Shoreface migration Dutch coast decreases after nourishments
At the end of November, David Barmentloo successfully completed his MSc thesis at the University of Twente. David graduated on an assignment from the Building with Nature project. The subject of his thesis is pre- and post-nourishment morphological behavior along the Dutch and Danish North Sea coast.
Migration along the Dutch coast is decreasing
Results from David's research show that before the implementation of nourishments along the coast of the Netherlands, nearshore sandbanks migrated offshore, with the most seaworthy bar dying off offshore while forming a new bar near the coastline. This resulted in bar cycle return periods of 15 and 3-4 years respectively north and south of the harbor moles of IJmuiden. After the use of shoreface nourishments, this offshore migration decreased or stagnated for 1 to 13 years.
Migration along the Danish coast is not affected
Along the Danish Midtjylland coast, generally offshore migrating shore-oblique sandbars were observed. The sandbanks have a length of about 6-10 km and are attached to the coast in the north and extend seawards in the south. The observed bar migration prior to the implementation of nourishments forms a noisier and more irregular pattern than observed along the coast of the Netherlands. No consistent influence of sand nourishment on the bar migration has been found for the Danish site.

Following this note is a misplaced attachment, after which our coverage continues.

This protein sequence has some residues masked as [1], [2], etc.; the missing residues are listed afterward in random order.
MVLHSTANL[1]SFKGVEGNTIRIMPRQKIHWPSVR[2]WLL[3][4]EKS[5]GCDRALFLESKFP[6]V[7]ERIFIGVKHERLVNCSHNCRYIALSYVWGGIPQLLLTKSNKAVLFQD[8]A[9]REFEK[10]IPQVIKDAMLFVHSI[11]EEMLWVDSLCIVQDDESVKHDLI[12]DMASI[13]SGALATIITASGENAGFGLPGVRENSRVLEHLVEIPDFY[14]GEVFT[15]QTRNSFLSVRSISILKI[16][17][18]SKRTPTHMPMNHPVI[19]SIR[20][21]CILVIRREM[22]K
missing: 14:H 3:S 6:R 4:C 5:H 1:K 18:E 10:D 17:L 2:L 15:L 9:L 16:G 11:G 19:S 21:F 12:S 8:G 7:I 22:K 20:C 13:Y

Dutch and Danish coast analysed
For the Msc thesis, David researched a large dataset with annual cross-country profile measurements. He did this to improve understanding of nearshore morphological behavior and to gain insight into the differences within the North Sea region. He also assessed the effect of coastal nutritional supplements on nearshore morphology, including sandbar migration. In this study, the Dutch and Danish west coast were analysed over a period of more than 50 years. The dataset used came about in collaboration with Belgian, Dutch, German and Danish coastal authorities in the Building with Nature project.
Photo credits: https://beeldbank.rws.nl/, Rijkswaterstaat